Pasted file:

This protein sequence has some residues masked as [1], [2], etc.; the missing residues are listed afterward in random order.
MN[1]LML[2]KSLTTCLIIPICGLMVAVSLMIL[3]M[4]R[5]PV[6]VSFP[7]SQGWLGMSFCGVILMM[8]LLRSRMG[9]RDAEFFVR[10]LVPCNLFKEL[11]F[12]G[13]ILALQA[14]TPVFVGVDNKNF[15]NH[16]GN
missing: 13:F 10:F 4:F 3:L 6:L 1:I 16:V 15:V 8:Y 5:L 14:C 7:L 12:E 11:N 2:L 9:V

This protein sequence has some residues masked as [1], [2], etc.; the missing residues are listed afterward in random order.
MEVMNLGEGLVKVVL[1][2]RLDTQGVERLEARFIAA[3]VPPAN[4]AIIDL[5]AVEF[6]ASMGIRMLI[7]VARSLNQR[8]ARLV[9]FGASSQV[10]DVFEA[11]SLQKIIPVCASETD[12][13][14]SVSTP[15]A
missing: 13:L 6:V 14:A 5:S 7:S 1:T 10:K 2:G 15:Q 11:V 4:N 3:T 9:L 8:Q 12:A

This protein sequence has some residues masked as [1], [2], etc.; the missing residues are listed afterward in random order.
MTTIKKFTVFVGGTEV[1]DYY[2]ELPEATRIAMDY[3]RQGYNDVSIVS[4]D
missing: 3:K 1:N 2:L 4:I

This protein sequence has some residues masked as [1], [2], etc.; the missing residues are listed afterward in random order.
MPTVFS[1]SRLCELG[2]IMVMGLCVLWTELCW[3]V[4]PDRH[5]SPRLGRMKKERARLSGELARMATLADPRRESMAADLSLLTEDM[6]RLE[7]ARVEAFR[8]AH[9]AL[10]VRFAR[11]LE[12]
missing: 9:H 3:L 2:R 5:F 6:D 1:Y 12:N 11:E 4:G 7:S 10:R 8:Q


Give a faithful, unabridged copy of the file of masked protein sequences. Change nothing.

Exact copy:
This protein sequence has some residues masked as [1], [2], etc.; the missing residues are listed afterward in random order.
MN[1]LML[2]KSLTTCLIIPICGLMVAVSLMIL[3]M[4]R[5]PV[6]VSFP[7]SQGWLGMSFCGVILMM[8]LLRSRMG[9]RDAEFFVR[10]LVPCNLFKEL[11]F[12]G[13]ILALQA[14]TPVFVGVDNKNF[15]NH[16]GN
missing: 13:F 10:F 4:F 3:L 6:L 1:I 16:V 15:V 8:Y 5:L 14:C 7:L 12:E 11:N 2:L 9:V

This protein sequence has some residues masked as [1], [2], etc.; the missing residues are listed afterward in random order.
MEVMNLGEGLVKVVL[1][2]RLDTQGVERLEARFIAA[3]VPPAN[4]AIIDL[5]AVEF[6]ASMGIRMLI[7]VARSLNQR[8]ARLV[9]FGASSQV[10]DVFEA[11]SLQKIIPVCASETD[12][13][14]SVSTP[15]A
missing: 13:L 6:V 14:A 5:S 7:S 1:T 10:K 2:G 15:Q 11:V 4:N 3:T 9:L 8:Q 12:A

This protein sequence has some residues masked as [1], [2], etc.; the missing residues are listed afterward in random order.
MTTIKKFTVFVGGTEV[1]DYY[2]ELPEATRIAMDY[3]RQGYNDVSIVS[4]D
missing: 3:K 1:N 2:L 4:I

This protein sequence has some residues masked as [1], [2], etc.; the missing residues are listed afterward in random order.
MPTVFS[1]SRLCELG[2]IMVMGLCVLWTELCW[3]V[4]PDRH[5]SPRLGRMKKERARLSGELARMATLADPRRESMAADLSLLTEDM[6]RLE[7]ARVEAFR[8]AH[9]AL[10]VRFAR[11]LE[12]
missing: 9:H 3:L 2:R 5:F 6:D 1:Y 12:N 11:E 4:G 7:S 10:R 8:Q